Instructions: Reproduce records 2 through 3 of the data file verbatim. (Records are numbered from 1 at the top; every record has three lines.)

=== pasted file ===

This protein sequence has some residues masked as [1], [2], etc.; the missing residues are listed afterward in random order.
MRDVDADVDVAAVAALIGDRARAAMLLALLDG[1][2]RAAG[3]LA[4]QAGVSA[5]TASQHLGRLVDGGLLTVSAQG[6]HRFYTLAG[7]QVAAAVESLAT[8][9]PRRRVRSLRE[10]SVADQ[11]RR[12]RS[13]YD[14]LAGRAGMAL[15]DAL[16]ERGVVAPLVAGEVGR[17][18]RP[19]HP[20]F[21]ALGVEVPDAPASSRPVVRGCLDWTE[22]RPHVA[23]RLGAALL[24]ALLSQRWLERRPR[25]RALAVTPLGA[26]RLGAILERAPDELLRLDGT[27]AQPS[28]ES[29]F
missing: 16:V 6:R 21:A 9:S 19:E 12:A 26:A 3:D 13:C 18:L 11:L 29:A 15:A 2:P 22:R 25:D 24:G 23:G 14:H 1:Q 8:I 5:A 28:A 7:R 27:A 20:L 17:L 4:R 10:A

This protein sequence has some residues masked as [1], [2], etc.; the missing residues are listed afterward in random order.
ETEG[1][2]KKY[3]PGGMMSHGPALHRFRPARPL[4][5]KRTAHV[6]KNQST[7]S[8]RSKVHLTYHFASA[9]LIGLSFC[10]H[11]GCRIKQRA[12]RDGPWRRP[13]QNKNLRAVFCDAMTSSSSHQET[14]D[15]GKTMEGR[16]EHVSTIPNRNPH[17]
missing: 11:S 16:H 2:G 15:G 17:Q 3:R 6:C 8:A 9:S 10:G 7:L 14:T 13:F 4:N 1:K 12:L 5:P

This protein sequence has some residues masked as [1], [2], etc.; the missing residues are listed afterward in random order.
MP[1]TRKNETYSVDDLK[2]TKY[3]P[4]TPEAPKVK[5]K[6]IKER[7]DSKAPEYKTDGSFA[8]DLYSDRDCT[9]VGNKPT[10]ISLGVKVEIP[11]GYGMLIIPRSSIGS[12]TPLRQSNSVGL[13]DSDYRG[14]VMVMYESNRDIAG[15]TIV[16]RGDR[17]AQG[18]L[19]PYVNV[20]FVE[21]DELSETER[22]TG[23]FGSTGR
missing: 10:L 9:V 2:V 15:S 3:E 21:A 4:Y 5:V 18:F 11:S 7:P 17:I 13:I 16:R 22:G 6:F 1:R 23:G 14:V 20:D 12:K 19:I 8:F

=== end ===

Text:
This protein sequence has some residues masked as [1], [2], etc.; the missing residues are listed afterward in random order.
ETEG[1][2]KKY[3]PGGMMSHGPALHRFRPARPL[4][5]KRTAHV[6]KNQST[7]S[8]RSKVHLTYHFASA[9]LIGLSFC[10]H[11]GCRIKQRA[12]RDGPWRRP[13]QNKNLRAVFCDAMTSSSSHQET[14]D[15]GKTMEGR[16]EHVSTIPNRNPH[17]
missing: 11:S 16:H 2:G 15:G 17:Q 3:R 6:C 8:A 9:S 10:G 7:L 14:T 13:F 4:N 1:K 12:L 5:P

This protein sequence has some residues masked as [1], [2], etc.; the missing residues are listed afterward in random order.
MP[1]TRKNETYSVDDLK[2]TKY[3]P[4]TPEAPKVK[5]K[6]IKER[7]DSKAPEYKTDGSFA[8]DLYSDRDCT[9]VGNKPT[10]ISLGVKVEIP[11]GYGMLIIPRSSIGS[12]TPLRQSNSVGL[13]DSDYRG[14]VMVMYESNRDIAG[15]TIV[16]RGDR[17]AQG[18]L[19]PYVNV[20]FVE[21]DELSETER[22]TG[23]FGSTGR
missing: 10:L 9:V 2:V 15:S 3:E 21:A 4:Y 5:V 18:F 11:S 7:P 17:I 13:I 16:R 22:G 6:F 1:R 23:G 14:V 20:D 12:K 19:I 8:F